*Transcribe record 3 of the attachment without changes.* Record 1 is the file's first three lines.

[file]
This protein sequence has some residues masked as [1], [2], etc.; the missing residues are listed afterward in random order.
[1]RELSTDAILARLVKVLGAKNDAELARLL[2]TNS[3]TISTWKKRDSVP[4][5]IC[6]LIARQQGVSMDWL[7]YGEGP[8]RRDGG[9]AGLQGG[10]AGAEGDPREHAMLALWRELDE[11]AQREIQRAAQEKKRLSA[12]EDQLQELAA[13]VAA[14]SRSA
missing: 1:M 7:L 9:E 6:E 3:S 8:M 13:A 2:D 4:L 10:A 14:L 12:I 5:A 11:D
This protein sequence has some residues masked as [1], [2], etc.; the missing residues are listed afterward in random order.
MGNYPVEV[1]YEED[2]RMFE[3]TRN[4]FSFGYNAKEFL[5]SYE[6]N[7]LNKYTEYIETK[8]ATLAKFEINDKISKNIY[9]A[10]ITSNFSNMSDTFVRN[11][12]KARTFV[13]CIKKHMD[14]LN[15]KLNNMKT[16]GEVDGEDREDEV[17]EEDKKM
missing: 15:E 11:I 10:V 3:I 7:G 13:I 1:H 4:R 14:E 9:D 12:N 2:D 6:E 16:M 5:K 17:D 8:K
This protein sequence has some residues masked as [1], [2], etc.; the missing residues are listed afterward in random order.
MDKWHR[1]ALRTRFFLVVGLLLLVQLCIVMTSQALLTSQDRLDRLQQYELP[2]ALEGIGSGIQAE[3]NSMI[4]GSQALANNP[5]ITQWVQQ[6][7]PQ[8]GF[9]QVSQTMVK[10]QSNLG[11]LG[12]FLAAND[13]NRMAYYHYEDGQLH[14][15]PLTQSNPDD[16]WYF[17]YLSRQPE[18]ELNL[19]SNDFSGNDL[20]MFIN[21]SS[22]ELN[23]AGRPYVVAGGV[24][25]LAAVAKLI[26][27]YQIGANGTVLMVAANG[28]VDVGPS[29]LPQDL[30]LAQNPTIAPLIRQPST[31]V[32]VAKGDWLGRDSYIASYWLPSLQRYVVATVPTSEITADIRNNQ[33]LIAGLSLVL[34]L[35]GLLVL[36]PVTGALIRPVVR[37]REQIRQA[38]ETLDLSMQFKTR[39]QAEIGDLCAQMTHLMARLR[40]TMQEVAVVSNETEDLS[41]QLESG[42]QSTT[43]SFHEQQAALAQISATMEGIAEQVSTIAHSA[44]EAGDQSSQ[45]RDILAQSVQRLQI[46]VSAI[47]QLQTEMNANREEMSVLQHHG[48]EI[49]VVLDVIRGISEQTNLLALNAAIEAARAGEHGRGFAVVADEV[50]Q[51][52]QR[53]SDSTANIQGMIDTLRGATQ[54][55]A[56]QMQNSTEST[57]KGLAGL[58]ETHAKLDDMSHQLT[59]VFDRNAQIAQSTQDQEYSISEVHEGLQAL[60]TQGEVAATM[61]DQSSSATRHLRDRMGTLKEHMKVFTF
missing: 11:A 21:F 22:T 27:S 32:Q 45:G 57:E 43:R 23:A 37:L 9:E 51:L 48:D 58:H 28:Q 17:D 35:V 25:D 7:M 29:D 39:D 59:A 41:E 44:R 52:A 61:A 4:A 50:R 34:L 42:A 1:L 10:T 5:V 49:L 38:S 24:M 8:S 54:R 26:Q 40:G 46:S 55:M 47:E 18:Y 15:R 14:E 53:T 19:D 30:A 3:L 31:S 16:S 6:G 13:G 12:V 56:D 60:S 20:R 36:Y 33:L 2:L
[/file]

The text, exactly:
This protein sequence has some residues masked as [1], [2], etc.; the missing residues are listed afterward in random order.
MDKWHR[1]ALRTRFFLVVGLLLLVQLCIVMTSQALLTSQDRLDRLQQYELP[2]ALEGIGSGIQAE[3]NSMI[4]GSQALANNP[5]ITQWVQQ[6][7]PQ[8]GF[9]QVSQTMVK[10]QSNLG[11]LG[12]FLAAND[13]NRMAYYHYEDGQLH[14][15]PLTQSNPDD[16]WYF[17]YLSRQPE[18]ELNL[19]SNDFSGNDL[20]MFIN[21]SS[22]ELN[23]AGRPYVVAGGV[24][25]LAAVAKLI[26][27]YQIGANGTVLMVAANG[28]VDVGPS[29]LPQDL[30]LAQNPTIAPLIRQPST[31]V[32]VAKGDWLGRDSYIASYWLPSLQRYVVATVPTSEITADIRNNQ[33]LIAGLSLVL[34]L[35]GLLVL[36]PVTGALIRPVVR[37]REQIRQA[38]ETLDLSMQFKTR[39]QAEIGDLCAQMTHLMARLR[40]TMQEVAVVSNETEDLS[41]QLESG[42]QSTT[43]SFHEQQAALAQISATMEGIAEQVSTIAHSA[44]EAGDQSSQ[45]RDILAQSVQRLQI[46]VSAI[47]QLQTEMNANREEMSVLQHHG[48]EI[49]VVLDVIRGISEQTNLLALNAAIEAARAGEHGRGFAVVADEV[50]Q[51][52]QR[53]SDSTANIQGMIDTLRGATQ[54][55]A[56]QMQNSTEST[57]KGLAGL[58]ETHAKLDDMSHQLT[59]VFDRNAQIAQSTQDQEYSISEVHEGLQAL[60]TQGEVAATM[61]DQSSSATRHLRDRMGTLKEHMKVFTF
missing: 11:A 21:F 22:T 27:S 32:Q 45:G 57:E 43:R 23:A 37:L 9:E 51:L 48:D 58:H 28:Q 17:D 35:V 25:D 7:M 29:D 39:D 59:A 41:E 44:R 52:A 61:A 4:A 50:R 34:L 42:A 1:L 10:T 5:V 49:L 38:S 24:M 8:S 54:R 26:Q 40:G 46:S 55:M 47:E 18:Y 15:R 14:E 53:T 19:D 30:A 3:L 31:S 16:S 6:G 13:G 12:V 56:D 60:S 20:R 36:Y 33:L 2:L